A Randomized Comparison of Nitrous Oxide Versus Intravenous Ketamine for Laceration Repair in Children

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Ketamine is used intramuscularly or intravenously as a sedative when repairing the skin lacerations of children in many emergency departments (EDs). Nitrous oxide (N2O) has the advantages of being a sedative agent that does not require a painful injection and that offers shallower levels of sedation and a rapid recovery of mental state. We evaluated the clinical usefulness of N2O compared with intravenous ketamine when used for the repair of lacerations in children in the ED.


From January to December 2009, we performed a prospective, randomized study at a single academic ED enrolling pediatric patients aged 3 to 10 years who needed primary repair of a laceration wound. The primary outcome was recovery time, which was defined as the time from completion of procedure to recovery of mental state. Other outcomes were sedation depth, pain scale, adverse effects, and satisfaction with sedation.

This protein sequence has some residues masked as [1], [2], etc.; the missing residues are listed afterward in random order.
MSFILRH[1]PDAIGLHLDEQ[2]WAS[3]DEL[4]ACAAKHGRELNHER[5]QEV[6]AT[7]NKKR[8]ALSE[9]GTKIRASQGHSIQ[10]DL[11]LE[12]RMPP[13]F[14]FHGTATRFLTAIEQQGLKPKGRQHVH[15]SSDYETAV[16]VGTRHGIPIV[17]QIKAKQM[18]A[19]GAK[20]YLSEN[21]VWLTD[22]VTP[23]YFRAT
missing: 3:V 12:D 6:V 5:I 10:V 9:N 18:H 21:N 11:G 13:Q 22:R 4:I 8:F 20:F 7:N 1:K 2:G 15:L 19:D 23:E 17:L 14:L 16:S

There were 32 children who were randomly assigned. Recovery times were shorter in the N2O group compared with those in the ketamine group (median [interquartile range (IQR)], 0.0 minutes, [0.0–4.0 minutes] vs 21.5 minutes [12.5–37.5 minutes], P < 0.05). Sedation levels were deeper in the ketamine group than in the N2O group, but pain scales were comparable between groups. No difference was observed in the satisfaction scores by physicians, parents, or nurses.


Nitrous oxide inhalation was preferable to injectable ketamine for pediatric patients because it is safe, allows for a faster recovery, maintains sufficient sedation time, and does not induce unnecessarily deep sedation.

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